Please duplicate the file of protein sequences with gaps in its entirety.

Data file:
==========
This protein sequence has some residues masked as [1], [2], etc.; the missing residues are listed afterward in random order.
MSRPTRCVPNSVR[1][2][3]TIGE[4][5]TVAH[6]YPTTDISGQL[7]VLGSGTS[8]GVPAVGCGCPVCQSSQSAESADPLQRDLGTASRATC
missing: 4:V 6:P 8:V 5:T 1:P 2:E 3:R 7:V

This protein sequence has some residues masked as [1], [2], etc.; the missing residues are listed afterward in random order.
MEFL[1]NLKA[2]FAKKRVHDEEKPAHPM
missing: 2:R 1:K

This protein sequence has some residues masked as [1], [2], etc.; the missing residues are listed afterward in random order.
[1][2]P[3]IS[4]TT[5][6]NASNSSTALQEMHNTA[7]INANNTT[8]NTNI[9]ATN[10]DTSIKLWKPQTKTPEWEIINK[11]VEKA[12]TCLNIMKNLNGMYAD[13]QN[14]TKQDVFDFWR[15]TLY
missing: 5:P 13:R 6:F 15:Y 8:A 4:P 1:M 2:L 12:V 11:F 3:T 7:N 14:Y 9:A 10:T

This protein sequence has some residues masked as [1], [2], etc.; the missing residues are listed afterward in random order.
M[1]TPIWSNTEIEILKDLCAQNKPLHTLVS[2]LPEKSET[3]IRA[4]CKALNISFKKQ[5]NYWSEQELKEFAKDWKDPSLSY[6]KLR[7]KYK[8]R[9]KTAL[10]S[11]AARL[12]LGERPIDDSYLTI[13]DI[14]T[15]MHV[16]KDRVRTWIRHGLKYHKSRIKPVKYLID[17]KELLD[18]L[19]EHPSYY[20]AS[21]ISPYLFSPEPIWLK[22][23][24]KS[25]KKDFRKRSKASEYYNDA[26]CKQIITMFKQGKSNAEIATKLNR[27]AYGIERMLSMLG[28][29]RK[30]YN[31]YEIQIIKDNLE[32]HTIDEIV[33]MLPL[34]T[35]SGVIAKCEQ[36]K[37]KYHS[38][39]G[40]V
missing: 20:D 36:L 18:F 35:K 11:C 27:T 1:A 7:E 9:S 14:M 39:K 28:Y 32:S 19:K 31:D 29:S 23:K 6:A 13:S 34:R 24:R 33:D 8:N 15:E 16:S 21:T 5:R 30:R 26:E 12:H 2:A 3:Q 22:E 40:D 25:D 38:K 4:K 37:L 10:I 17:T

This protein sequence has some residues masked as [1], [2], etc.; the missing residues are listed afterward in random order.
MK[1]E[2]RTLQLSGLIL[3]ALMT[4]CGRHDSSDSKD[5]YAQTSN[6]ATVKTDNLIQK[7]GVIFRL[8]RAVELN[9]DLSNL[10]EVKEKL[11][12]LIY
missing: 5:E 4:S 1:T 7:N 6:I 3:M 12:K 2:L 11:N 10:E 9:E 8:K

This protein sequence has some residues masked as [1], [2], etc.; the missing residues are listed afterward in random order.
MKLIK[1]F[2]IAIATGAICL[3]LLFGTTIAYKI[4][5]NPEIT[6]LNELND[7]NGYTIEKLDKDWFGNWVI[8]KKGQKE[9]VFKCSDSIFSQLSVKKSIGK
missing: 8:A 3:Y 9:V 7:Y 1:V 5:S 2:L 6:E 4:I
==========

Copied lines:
This protein sequence has some residues masked as [1], [2], etc.; the missing residues are listed afterward in random order.
MSRPTRCVPNSVR[1][2][3]TIGE[4][5]TVAH[6]YPTTDISGQL[7]VLGSGTS[8]GVPAVGCGCPVCQSSQSAESADPLQRDLGTASRATC
missing: 4:V 6:P 8:V 5:T 1:P 2:E 3:R 7:V

This protein sequence has some residues masked as [1], [2], etc.; the missing residues are listed afterward in random order.
MEFL[1]NLKA[2]FAKKRVHDEEKPAHPM
missing: 2:R 1:K

This protein sequence has some residues masked as [1], [2], etc.; the missing residues are listed afterward in random order.
[1][2]P[3]IS[4]TT[5][6]NASNSSTALQEMHNTA[7]INANNTT[8]NTNI[9]ATN[10]DTSIKLWKPQTKTPEWEIINK[11]VEKA[12]TCLNIMKNLNGMYAD[13]QN[14]TKQDVFDFWR[15]TLY
missing: 5:P 13:R 6:F 15:Y 8:A 4:P 1:M 2:L 12:V 11:F 3:T 7:N 14:Y 9:A 10:T

This protein sequence has some residues masked as [1], [2], etc.; the missing residues are listed afterward in random order.
M[1]TPIWSNTEIEILKDLCAQNKPLHTLVS[2]LPEKSET[3]IRA[4]CKALNISFKKQ[5]NYWSEQELKEFAKDWKDPSLSY[6]KLR[7]KYK[8]R[9]KTAL[10]S[11]AARL[12]LGERPIDDSYLTI[13]DI[14]T[15]MHV[16]KDRVRTWIRHGLKYHKSRIKPVKYLID[17]KELLD[18]L[19]EHPSYY[20]AS[21]ISPYLFSPEPIWLK[22][23][24]KS[25]KKDFRKRSKASEYYNDA[26]CKQIITMFKQGKSNAEIATKLNR[27]AYGIERMLSMLG[28][29]RK[30]YN[31]YEIQIIKDNLE[32]HTIDEIV[33]MLPL[34]T[35]SGVIAKCEQ[36]K[37]KYHS[38][39]G[40]V
missing: 20:D 36:L 18:F 35:K 11:C 27:T 1:A 7:E 9:S 14:M 39:K 28:Y 32:S 19:K 31:D 29:S 23:K 6:A 13:S 34:R 24:R 33:D 8:N 15:E 16:S 21:T 5:R 30:R 26:E 12:H 2:A 3:Q 22:E 40:D 25:D 38:K 4:K 37:L 10:I 17:T

This protein sequence has some residues masked as [1], [2], etc.; the missing residues are listed afterward in random order.
MK[1]E[2]RTLQLSGLIL[3]ALMT[4]CGRHDSSDSKD[5]YAQTSN[6]ATVKTDNLIQK[7]GVIFRL[8]RAVELN[9]DLSNL[10]EVKEKL[11][12]LIY
missing: 5:E 4:S 1:T 7:N 6:I 3:M 12:K 2:L 11:N 10:E 9:E 8:K

This protein sequence has some residues masked as [1], [2], etc.; the missing residues are listed afterward in random order.
MKLIK[1]F[2]IAIATGAICL[3]LLFGTTIAYKI[4][5]NPEIT[6]LNELND[7]NGYTIEKLDKDWFGNWVI[8]KKGQKE[9]VFKCSDSIFSQLSVKKSIGK
missing: 8:A 3:Y 9:V 7:Y 1:V 5:S 2:L 6:E 4:I